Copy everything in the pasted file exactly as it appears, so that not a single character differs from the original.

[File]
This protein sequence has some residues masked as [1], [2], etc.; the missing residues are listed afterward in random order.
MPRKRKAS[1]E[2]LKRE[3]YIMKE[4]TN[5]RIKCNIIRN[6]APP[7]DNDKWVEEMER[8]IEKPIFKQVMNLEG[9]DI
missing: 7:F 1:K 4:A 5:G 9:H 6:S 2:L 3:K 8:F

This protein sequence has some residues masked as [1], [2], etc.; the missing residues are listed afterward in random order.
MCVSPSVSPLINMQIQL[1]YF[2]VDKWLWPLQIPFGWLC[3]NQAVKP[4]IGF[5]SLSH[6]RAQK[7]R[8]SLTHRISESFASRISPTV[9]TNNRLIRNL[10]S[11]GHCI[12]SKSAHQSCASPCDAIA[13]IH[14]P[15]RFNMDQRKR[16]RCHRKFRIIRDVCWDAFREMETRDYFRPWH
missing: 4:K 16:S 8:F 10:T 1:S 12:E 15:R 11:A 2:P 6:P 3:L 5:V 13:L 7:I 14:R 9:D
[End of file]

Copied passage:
This protein sequence has some residues masked as [1], [2], etc.; the missing residues are listed afterward in random order.
MPRKRKAS[1]E[2]LKRE[3]YIMKE[4]TN[5]RIKCNIIRN[6]APP[7]DNDKWVEEMER[8]IEKPIFKQVMNLEG[9]DI
missing: 7:F 1:K 4:A 5:G 9:H 6:S 2:L 3:K 8:F

This protein sequence has some residues masked as [1], [2], etc.; the missing residues are listed afterward in random order.
MCVSPSVSPLINMQIQL[1]YF[2]VDKWLWPLQIPFGWLC[3]NQAVKP[4]IGF[5]SLSH[6]RAQK[7]R[8]SLTHRISESFASRISPTV[9]TNNRLIRNL[10]S[11]GHCI[12]SKSAHQSCASPCDAIA[13]IH[14]P[15]RFNMDQRKR[16]RCHRKFRIIRDVCWDAFREMETRDYFRPWH
missing: 4:K 16:S 8:F 10:T 1:S 12:E 15:R 11:A 2:P 6:P 3:L 5:V 13:L 7:I 14:R 9:D